Since I was a kid through my college years, I was always eager to go to school. I like learning, being exposed to different ways of thinking about things, and looking at life through the perspectives of those who have come before us. Sometimes history repeats itself and it becomes clear that we need to take a look at previously held beliefs and reevaluate their relevance and role in the world we live in today. Such is the way of coffee. Still, we must recognize that there is much we have yet to discover. Collaborations between industry and academia will help us get closer to understanding coffee, and how to ensure its sustainability for generations to come.
The difference, however, is that we’ve only begun the study of coffee quality. The academic (and experiential) study of coffee quality is in its infancy. We have done some research. We’ve experimented with brew ratios and roasting techniques. We’ve made some great progress as an industry towards building a knowledge base for future students of coffee to learn from.
For me, the worlds of coffee and academia collided in my last year at California State University, Long Beach. I was majoring in International Studies with a focus on Latin America, and working at a local coffee shop. I had been a barista for the better part of the ten years leading up to this, when I realized that I could connect my love for learning with my love for coffee through an internship with the very organization where I now work. Once exposed to this community, there was little I could do to turn back, and why would I want to? In an environment that promotes endless opportunities for growth and learning, I felt like I had stumbled into a wonderland of coffee geekery.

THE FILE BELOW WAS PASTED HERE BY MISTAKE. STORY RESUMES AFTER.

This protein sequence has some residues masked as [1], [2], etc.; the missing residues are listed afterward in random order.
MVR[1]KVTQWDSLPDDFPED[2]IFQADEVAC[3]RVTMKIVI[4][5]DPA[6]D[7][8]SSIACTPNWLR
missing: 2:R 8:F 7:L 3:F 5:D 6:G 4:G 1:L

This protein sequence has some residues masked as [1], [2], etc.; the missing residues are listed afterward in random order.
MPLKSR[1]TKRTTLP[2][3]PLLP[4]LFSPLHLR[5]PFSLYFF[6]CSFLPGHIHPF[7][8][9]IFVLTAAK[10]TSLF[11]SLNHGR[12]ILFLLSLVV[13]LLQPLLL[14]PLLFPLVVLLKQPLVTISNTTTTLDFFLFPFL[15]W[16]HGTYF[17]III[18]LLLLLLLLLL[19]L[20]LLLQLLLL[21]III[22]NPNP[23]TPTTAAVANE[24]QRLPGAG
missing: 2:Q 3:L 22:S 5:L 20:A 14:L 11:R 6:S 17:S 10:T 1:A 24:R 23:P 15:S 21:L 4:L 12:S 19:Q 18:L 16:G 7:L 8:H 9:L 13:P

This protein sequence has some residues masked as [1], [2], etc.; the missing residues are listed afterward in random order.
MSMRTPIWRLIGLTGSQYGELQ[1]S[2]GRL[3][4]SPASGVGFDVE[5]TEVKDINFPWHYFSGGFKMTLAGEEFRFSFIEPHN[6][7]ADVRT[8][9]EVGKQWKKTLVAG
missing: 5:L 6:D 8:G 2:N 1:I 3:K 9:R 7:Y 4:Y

SCAA educational programs have been a staple in the industry’s quest for knowledge and best practices for over two decades. Specialty coffee was born out of a desire to connect, to share information, and develop one’s own skills. Specialty coffee wants to be better, to be the best, to live up to its full potential. So do the people who work in coffee.
In this issue, you’ll hear from academics and coffee professionals who have dedicated their time and passion to seeing how they can contribute to the greater knowledge base for this growing and thriving industry we’ve cultivated.